Dopamine plays a role in multiple physiological processes ranging from movement and reward to the regulation of hormonal balance. Dopamine receptor agonists or antagonists are used for the treatment of diseases such as schizophrenia, depression, attention deficit disorder, and Parkinson's disease. Recent work also indicates that the altered regulation of dopamine release induced by many drugs of abuse plays a critical role in early processes linked to early aspects of addiction. This there is a considerable understanding of the physiological role of dopamine in the central nervous system. There is likewise an enormous literature on molecular and biochemical aspects of dopamine signaling. Studies range from, the expression of the multiple is forms of dopamine receptors and second messenger cascades in cell lines to, biochemical and electrophysiological examination of the actions of dopamine and receptor agonists on neurons in various parts of the central nervous system. Thus the signaling cascades that are activated by dopamine receptors are well characterized. In spite of the wealth of knowledge of the dopamine system, little has been done on the actions of synaptically released dopamine at the cellular level. This hole in knowledge is not for the lack of effort, but lies in the fact that robust physiological detectors linked to dopamine synapses have been difficult to find in the major projection areas. This proposal uses recordings from dopamine neurons in brain slices from mouse to (1) define the inhibitory synaptic potential (IPSP) that results from the dendritic release of dopamine, (2) identify the presynaptic mechanism(s) and sites of dendritic dopamine release and (3) determine how the dendritic release of dopamine is altered following the induction of excitatory synaptic plasticity resulting from the treatment of animals with cocaine. The robust connection between the dendritic release of dopamine and the activation of an IPSC remains the best and probably only site at which dopamine transmission has been directly examined. The results of this study will therefore form a connection between knowledge at molecular and systems levels. The characterization of the synaptic mechanisms that determine rise and fall of extracellular dopamine in combination with a physiological response, will add considerably to the decades long search for an understanding of the role of dopamine in health and disease.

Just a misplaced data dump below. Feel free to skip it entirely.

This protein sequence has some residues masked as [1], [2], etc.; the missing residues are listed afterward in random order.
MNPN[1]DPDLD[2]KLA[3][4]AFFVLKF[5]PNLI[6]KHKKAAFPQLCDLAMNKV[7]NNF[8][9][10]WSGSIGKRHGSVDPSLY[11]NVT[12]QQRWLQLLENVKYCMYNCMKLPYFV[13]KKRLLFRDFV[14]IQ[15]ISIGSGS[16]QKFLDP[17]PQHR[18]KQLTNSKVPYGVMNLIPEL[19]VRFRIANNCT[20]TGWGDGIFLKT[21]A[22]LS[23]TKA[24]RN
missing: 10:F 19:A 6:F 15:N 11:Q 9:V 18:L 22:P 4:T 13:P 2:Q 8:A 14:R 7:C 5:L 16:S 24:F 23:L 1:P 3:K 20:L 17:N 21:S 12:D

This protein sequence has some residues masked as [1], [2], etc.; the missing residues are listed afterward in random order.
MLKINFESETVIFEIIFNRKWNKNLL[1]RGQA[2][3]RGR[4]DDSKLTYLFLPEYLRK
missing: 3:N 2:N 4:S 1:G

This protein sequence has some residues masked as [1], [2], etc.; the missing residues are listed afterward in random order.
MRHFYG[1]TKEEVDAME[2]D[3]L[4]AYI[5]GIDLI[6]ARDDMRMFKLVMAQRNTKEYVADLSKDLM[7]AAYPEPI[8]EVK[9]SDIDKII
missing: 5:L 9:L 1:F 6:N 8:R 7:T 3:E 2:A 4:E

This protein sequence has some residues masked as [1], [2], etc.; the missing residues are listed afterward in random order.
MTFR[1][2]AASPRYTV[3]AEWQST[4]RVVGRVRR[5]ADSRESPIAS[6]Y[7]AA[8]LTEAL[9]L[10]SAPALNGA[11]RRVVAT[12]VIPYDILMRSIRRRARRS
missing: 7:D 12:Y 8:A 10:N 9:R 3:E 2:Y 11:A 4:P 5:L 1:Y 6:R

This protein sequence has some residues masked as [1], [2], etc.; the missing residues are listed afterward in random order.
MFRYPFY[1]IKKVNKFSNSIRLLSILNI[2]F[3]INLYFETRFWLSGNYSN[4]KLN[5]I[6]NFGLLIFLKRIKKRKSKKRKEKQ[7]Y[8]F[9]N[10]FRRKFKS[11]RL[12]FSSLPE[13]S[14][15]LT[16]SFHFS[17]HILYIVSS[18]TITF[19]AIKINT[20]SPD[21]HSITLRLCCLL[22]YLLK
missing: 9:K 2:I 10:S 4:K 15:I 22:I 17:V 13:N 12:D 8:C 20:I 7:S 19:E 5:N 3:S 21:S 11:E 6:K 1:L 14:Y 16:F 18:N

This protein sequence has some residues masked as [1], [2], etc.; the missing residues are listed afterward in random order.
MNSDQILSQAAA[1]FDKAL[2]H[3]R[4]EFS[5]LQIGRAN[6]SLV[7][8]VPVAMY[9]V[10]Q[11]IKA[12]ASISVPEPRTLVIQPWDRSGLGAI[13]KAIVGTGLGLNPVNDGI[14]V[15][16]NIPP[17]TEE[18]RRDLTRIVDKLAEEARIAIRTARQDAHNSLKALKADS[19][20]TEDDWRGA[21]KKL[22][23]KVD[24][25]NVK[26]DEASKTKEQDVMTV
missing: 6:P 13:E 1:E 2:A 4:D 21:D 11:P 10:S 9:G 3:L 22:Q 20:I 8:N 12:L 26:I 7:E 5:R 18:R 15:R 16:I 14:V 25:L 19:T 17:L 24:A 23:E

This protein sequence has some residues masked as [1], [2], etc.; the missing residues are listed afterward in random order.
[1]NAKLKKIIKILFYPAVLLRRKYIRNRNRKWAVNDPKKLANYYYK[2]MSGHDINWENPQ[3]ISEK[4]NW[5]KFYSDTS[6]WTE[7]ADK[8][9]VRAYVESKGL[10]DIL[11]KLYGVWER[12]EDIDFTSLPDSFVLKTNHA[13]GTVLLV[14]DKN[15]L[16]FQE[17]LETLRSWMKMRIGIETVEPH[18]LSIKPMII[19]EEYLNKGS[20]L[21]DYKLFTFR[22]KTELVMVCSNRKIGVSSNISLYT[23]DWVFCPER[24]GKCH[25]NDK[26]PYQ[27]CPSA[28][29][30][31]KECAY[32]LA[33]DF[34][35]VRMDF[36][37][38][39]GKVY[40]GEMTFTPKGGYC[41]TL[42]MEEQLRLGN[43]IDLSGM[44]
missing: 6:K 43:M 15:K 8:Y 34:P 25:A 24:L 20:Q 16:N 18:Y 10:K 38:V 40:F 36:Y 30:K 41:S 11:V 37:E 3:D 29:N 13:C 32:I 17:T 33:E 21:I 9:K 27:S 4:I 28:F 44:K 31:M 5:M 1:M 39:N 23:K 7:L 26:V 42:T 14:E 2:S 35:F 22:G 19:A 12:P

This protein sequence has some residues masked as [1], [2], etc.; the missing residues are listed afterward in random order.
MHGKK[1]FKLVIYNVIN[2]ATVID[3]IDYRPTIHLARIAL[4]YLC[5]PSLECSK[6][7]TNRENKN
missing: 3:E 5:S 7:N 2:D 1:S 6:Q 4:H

Public Health Relevance

Dopamine agonists and antagonists are used clinically for the treatment of a number of diseases pointing out the importance of a complete understanding of the cellular and synaptic processes mediated by this important transmitter. The results from this study will define the cellular interactions between endogenously released dopamine and the receptors that detect the release of dopamine. From this work knowledge of dopamine-dependent transmission in many areas of the brain will be facilitated and lead to a better understanding of the disruptions in transmission in many diseases including addiction.

Agency
National Institute of Health (NIH)
Institute
National Institute on Drug Abuse (NIDA)
Type
Research Project (R01)
Project #
5R01DA004523-25
Application #
8265649
Study Section
Neurobiology of Motivated Behavior Study Section (NMB)
Program Officer
Sorensen, Roger
Project Start
1987-07-01
Project End
2015-05-31
Budget Start
2012-06-01
Budget End
2013-05-31
Support Year
25
Fiscal Year
2012
Total Cost
$298,760
Indirect Cost
$104,760
Name
Oregon Health and Science University
Department
Neurosciences
Type
Schools of Medicine
DUNS #
096997515
City
Portland
State
OR
Country
United States
Zip Code
97239
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